knowledge. We talk about the plants, animals,

rocks, and waterways that make up the environment

for each of our hikes. Also, it’s important that we

talk about the history of these regions, and in

particular, the history of black people. We have

been so important to this country, but our

contributions are too often overlooked. Outdoor

Afro wants to bring those stories back to forefront,

and make them part of our common knowledge.

While my job as leader is to find and share

information, we know all of you have deep

knowledge, too. Outdoor Afro is a great place to

share your own expertise about nature, history,

Philadelphia, or even stories about your own family.

We all know so much. Come share your knowledge

with Outdoor Afro!

Members of Outdoor Afro in Yosemite National Park Photo courtesy of Outdoor Afro
Members of Outdoor Afro in Yosemite National Park Photo courtesy of Outdoor Afro

If you want to join Outdoor Afro-Philadelphia on

the trails and wherever our journeys take us, you

can find us at http://www.meetup.com/Outdoor-

Afro-Philadelphia and on Facebook by searching

for Outdoor Afro-Philadelphia. All of our

scheduling is online, so log on in and join us in

feeling better, one hike at a time!

Homeschool: A Complicated Issue

The following article is a editorial

comment on one aspect of a larger issue

(education) that has generated widespread

debate and comment within our

community. This subject is of particular

concern and interest to the writer, C. Fox

Collins.

How a society educates its children has

always been of paramount importance.

There was a time in America where many

children were homeschooled. Many

families lived far away from any type of

school setting. Therefore, out of

practical necessity, much education took

place in the home. Reading, writing, and

arithmetic formed the core of the basic set

of skills or knowledge that was

considered necessary or sufficient for an

educated person to function or survive in

a primarily agrarian society.
Screen Shot 2016-06-21 at 11.53.49 PM

For a society to function well, it needs the

majority of its population to be well

educated. In order to do this in today’s

highly diverse and urban centered society,

our school systems have created large

bureaucracies. In order for a large

bureaucracy to be effective, key societal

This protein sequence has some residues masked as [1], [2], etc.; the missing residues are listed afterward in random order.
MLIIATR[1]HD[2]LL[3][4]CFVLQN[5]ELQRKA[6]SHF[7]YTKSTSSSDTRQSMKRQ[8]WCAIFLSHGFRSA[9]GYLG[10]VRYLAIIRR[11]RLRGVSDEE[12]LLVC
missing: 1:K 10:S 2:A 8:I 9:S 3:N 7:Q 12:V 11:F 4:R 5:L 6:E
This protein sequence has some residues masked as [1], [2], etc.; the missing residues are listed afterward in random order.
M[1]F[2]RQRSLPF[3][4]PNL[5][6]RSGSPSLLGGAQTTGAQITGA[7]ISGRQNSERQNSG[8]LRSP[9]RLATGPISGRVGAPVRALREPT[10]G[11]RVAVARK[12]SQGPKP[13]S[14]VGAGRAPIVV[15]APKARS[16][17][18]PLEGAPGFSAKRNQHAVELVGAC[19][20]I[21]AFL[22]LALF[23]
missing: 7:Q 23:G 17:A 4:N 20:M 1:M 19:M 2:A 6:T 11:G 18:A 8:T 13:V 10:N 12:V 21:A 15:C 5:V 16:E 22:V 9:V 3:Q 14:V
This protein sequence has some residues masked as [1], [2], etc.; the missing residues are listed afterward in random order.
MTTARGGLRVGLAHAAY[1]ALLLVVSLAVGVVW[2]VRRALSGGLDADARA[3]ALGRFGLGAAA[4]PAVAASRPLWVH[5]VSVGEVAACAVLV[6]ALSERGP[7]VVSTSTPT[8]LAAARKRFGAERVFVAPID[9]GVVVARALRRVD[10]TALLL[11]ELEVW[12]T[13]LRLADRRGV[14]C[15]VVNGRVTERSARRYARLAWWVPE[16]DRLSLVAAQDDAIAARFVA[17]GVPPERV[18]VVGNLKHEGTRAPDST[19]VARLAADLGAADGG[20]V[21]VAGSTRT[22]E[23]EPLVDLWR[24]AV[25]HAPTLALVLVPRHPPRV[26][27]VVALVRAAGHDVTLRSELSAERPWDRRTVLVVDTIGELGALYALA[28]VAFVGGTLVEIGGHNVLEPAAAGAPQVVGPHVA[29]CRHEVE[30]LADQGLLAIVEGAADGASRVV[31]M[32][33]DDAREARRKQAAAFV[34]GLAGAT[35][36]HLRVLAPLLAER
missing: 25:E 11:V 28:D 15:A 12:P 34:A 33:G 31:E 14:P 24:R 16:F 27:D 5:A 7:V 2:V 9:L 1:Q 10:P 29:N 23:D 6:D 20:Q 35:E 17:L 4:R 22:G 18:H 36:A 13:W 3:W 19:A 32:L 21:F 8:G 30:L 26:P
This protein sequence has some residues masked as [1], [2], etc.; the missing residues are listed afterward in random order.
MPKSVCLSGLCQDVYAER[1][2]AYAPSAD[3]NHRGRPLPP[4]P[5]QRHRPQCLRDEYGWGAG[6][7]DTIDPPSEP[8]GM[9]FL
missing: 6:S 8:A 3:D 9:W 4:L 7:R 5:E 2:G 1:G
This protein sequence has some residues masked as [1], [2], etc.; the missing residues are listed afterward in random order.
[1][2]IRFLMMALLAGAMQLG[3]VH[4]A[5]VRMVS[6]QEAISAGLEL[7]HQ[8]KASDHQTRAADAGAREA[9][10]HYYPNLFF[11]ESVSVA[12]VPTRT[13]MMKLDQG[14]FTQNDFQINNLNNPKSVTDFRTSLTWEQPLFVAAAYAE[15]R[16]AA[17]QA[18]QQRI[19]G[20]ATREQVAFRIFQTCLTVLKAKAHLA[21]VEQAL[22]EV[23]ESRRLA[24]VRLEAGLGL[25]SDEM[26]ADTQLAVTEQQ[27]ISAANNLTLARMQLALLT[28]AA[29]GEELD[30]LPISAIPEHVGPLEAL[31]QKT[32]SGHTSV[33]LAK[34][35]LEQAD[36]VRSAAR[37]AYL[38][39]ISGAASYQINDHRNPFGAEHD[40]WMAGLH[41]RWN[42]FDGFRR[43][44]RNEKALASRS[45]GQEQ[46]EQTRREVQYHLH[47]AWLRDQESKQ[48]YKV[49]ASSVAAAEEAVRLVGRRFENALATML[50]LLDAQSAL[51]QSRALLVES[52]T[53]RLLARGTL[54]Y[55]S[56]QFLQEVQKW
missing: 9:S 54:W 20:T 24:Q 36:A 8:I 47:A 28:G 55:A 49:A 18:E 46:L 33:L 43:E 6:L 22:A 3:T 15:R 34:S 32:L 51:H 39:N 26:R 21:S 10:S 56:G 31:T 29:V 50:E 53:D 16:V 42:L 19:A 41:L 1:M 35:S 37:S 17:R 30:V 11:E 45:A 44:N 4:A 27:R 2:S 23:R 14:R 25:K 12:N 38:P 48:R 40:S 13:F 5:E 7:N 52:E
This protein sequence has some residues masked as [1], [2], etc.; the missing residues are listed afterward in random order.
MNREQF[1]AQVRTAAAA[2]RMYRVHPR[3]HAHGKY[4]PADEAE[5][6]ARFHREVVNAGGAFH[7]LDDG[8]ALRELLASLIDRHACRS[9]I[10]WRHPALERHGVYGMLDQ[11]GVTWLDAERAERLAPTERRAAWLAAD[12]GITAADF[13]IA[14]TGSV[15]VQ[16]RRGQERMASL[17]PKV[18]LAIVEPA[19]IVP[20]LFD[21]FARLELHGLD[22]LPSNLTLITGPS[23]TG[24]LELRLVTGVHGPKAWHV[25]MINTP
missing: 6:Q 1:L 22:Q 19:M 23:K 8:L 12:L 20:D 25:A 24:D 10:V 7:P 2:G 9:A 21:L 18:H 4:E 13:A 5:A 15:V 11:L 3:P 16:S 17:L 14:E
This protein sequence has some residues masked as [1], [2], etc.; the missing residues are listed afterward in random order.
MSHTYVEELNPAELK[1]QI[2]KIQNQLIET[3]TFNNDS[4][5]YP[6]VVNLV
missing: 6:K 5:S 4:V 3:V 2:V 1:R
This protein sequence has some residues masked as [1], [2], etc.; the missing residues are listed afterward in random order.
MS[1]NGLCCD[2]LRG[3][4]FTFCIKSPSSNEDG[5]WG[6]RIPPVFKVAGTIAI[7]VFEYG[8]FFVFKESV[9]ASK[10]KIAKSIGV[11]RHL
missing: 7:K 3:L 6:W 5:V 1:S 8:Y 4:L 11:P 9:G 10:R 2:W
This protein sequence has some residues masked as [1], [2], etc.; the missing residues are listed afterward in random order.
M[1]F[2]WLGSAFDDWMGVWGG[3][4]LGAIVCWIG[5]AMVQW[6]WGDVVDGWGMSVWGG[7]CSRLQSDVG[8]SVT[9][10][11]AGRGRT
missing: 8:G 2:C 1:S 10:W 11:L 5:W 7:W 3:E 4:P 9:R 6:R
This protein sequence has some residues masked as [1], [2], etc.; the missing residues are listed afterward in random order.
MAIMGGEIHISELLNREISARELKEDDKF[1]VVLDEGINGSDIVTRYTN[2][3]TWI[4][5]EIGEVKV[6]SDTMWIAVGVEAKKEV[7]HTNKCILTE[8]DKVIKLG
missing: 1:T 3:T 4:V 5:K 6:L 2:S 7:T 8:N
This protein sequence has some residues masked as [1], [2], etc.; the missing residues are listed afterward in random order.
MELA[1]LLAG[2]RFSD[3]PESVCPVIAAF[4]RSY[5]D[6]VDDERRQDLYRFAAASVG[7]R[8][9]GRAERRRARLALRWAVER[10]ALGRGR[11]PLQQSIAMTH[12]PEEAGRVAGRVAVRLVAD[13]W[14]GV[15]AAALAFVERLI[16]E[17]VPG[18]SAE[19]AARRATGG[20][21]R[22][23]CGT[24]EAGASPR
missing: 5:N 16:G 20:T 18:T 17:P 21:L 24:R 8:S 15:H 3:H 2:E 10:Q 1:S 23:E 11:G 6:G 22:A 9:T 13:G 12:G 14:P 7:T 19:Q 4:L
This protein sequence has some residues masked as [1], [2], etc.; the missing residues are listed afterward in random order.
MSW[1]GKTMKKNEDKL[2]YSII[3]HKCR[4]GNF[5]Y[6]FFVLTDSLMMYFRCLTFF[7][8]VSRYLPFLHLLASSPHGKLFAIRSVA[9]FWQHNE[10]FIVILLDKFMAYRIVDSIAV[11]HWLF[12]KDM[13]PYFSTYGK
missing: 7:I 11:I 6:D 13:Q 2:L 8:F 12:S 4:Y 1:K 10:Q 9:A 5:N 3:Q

groups need to “buy in” to it: parents,

educators, administrators, politicians,

taxpayers, etc. For a long time in our

country this system has functioned

reasonable well.

Recently, however, we’ve begun to see a

significant new trend or challenge to the

traditional school system. More and more

children are being homeschooled. Current

statistics show at least 2 million

homeschoolers in the U.S. Many Black

families are beginning to explore this

option. What are the benefits &

disadvantages of this?

Phillip Daniel brainstorms with homeschoolers about mechanical engineering project ideas on a farm outside of St. Louis, MO
Phillip Daniel brainstorms with homeschoolers about mechanical engineering project ideas on a farm outside of St. Louis, MO

Parents seem to choose the

homeschooling option for a variety of

reasons. There is evidence to suggest that

parents, who have a strong belief system,

use homeschooling as a way to ensure

their beliefs remain a strong presence in

their children’s lives.

While most school systems try to

maintain a secular environment, no such

requirement is necessary if children are

taught at home. A parent can be as

religious or as non-religious as he or she

chooses in a private home. There is also

the perceived added benefit of developing

a stronger bond between parent(s) and

child than the one that would normally

exist when relying on others to teach your

child outside of the home. For some

parents, this is very significant or

important.

There is also an increased need or desire

among some parents to “protect” their

children. In today’s society, children may

seem to be less safe than in earlier times.

Parents who homeschool often feel that

they will have more direct control over

their children’s safety. And yet, this same

perceived benefit may contain some

pitfalls. Many children judge what

obstacles they can overcome based on the

obstacles they encounter everyday.

Removing a child from a traditional

school setting could eliminate many of

the obstacles or challenges they might

otherwise learn from.

It has been said “you cannot discover new

oceans unless you have the courage to

lose sight of the shore”. Some parents

can be overprotective. A sheltered child

may become a child unsure of himself or

herself, afraid to explore new challenges.

While a parent can protect his or her child

in the short run, sooner or later that child

will have to learn to protect himself or

herself.

It is a significant step to remove children

from the mainstream educational system.

Parents need to be aware of all the

implications that such a decision entails.

First and foremost, educating your child

at home does not mean you will be

completely free of oversight by the

government. Therefore, a parent needs to

be well prepared for such an

undertaking

PLEASE BE SURE TO LOOK FOR

MORE FOLLOW UP ARTICLES ON

THIS SUBJECT IN SUBSEQUENT

ISSUES OF THE JOURNAL.

Ten Transformational Projects Set for Parkside

by Manuel McDonnell Smith